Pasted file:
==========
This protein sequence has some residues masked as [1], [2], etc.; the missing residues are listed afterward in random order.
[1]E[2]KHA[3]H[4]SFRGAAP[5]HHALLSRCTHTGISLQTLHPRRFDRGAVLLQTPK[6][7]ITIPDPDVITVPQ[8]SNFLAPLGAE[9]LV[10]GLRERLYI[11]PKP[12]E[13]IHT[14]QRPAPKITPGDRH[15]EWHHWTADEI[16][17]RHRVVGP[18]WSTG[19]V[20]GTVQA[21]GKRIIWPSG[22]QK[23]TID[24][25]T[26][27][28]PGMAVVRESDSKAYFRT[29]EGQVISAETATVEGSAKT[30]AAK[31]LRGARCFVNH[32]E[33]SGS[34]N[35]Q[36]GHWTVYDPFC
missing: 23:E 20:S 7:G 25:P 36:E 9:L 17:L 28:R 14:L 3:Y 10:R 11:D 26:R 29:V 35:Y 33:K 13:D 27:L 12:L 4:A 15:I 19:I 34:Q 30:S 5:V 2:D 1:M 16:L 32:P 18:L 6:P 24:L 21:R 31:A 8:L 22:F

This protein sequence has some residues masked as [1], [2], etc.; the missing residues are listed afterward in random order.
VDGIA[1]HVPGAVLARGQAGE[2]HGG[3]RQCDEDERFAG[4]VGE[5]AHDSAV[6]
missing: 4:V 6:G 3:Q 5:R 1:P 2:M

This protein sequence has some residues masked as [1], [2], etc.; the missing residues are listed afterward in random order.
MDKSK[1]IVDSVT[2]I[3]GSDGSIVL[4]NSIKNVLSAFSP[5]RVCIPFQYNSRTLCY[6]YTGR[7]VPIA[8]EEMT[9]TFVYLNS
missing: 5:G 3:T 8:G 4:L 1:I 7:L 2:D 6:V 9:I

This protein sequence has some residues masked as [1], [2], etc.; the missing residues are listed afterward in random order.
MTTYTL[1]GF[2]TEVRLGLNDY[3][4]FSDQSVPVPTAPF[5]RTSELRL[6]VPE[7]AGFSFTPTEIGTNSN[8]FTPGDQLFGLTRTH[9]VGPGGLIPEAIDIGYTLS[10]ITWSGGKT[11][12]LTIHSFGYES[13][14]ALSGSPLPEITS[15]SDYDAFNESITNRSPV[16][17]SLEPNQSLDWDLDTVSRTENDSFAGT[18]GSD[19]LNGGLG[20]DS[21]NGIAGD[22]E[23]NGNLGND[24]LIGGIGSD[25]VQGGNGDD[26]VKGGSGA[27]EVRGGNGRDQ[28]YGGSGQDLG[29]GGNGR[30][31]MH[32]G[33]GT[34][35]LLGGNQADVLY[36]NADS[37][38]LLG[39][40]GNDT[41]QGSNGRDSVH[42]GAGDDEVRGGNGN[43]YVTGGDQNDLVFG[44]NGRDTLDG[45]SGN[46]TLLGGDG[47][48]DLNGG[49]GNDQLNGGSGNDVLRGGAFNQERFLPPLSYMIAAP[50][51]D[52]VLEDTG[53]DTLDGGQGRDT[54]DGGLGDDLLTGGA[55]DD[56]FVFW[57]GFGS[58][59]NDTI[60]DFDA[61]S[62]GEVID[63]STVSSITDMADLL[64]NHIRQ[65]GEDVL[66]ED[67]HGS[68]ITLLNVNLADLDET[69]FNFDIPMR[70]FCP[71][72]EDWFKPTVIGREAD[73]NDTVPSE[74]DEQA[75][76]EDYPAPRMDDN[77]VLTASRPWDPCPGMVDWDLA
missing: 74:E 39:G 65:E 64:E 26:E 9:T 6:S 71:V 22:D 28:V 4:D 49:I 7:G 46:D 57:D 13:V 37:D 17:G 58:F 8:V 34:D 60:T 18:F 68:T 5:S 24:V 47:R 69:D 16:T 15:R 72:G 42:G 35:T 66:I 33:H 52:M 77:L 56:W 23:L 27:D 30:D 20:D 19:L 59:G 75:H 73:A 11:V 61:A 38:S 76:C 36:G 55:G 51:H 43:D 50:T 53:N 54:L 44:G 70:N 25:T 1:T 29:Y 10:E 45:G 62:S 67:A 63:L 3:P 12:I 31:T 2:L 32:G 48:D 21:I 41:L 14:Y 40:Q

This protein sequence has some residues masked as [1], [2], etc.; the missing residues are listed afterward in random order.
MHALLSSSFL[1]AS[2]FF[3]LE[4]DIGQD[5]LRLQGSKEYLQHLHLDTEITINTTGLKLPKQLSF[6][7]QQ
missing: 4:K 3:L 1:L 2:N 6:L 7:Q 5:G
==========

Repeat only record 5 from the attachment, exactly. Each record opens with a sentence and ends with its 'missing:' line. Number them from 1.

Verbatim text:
This protein sequence has some residues masked as [1], [2], etc.; the missing residues are listed afterward in random order.
MHALLSSSFL[1]AS[2]FF[3]LE[4]DIGQD[5]LRLQGSKEYLQHLHLDTEITINTTGLKLPKQLSF[6][7]QQ
missing: 4:K 3:L 1:L 2:N 6:L 7:Q 5:G